Epidemiologic Characteristics of Pediatric Emergency Room Referral and Hospitalization for Diarrhea in the Negev
Moni Benifla, Drora Fraser, Zvi Weizman, Amalia Levy, Ron Dagan
Dept. of Epidemiology and Health Services Evaluation and S. Daniel International Center for Health and Nutrition, Ben-Gurion University of the Negev, and Pediatric Dept. and Pediatric Infectious Disease Unit, Soroka Medical Center and Ben-Gurion University of the Negev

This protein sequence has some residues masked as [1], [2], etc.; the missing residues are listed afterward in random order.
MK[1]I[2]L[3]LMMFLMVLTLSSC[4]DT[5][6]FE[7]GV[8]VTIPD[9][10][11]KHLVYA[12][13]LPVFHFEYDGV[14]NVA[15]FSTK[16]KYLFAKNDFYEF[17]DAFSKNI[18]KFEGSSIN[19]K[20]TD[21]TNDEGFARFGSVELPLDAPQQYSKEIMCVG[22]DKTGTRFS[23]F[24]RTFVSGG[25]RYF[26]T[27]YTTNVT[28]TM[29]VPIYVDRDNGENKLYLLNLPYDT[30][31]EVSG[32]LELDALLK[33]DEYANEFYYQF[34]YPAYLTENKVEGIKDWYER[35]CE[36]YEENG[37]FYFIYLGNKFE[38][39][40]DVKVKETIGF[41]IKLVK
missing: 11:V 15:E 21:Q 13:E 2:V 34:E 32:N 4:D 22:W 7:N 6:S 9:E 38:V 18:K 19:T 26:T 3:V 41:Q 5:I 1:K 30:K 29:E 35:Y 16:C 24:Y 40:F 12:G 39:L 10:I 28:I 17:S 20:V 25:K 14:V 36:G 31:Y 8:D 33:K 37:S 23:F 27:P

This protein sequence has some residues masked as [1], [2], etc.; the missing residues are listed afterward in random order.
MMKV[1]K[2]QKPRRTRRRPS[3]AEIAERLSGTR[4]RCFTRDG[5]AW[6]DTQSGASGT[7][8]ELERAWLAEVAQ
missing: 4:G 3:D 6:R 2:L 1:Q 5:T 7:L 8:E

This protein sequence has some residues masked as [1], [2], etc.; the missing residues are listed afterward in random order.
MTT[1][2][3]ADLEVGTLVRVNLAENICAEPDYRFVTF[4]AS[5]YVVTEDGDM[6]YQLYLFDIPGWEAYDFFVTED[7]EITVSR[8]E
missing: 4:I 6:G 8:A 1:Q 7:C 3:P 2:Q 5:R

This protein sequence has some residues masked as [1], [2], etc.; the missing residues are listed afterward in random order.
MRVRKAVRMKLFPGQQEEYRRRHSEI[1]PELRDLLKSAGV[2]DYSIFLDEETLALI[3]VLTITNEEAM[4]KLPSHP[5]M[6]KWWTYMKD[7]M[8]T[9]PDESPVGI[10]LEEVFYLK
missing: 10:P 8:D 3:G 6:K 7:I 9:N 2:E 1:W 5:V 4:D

Diarrheal diseases weigh heavily on the health of children, especially in developing countries, but also impose burdens on health care services worldwide. This study was performed to determine whether patterns of referrals in the Negev to the pediatric emergency room (PER) for diarrhea differ between the Jewish and Bedouin populations of the Negev, and the extent of the burden imposed on the PER and in-hospital services in the Negev. Characteristics of referrals and hospitalizations were examined from March 1994 to February 1995. Of the 27,834 referrals to the PER for children under 16, 2518 (9%) had diarrhea and there were 5,169 hospital admissions, 701 (13.6%). The annual rates of referral were 146 per 10,000 in Jews and 225 in Bedouin, giving an odds ratio (OR) of 1.5 (p<0.001). for Bedouin. The rates of hospitalization were 23 per 10,000 in Jews and 99 in Bedouin (OR 4.4, p<0.001). 1380 (54.8%) of the PER referrals were of infants under a year of age. For hospitalization, the annual rates were 164 per 10,000 in Jews and 756 in Bedouins (OR 4.9, p<0.001). During June to August referrals and hospitalizations for diarrhea were significantly higher, and from December to February significantly lower than during the remaining months. These differences arise from the marked seasonal pattern in the Bedouin population, whereas in the Jewish population there was no seasonal variation. Even in the 90's the burden on health services in the Negev as a result of diarrheal illness is considerable and the Bedouin population still contributes to that burden disproportionately. There is need both to reduce the gap in referrals and hospitalization between the populations, as well as to reduce the rates, using currently available means such as education, while developing new technologies, such as vaccines.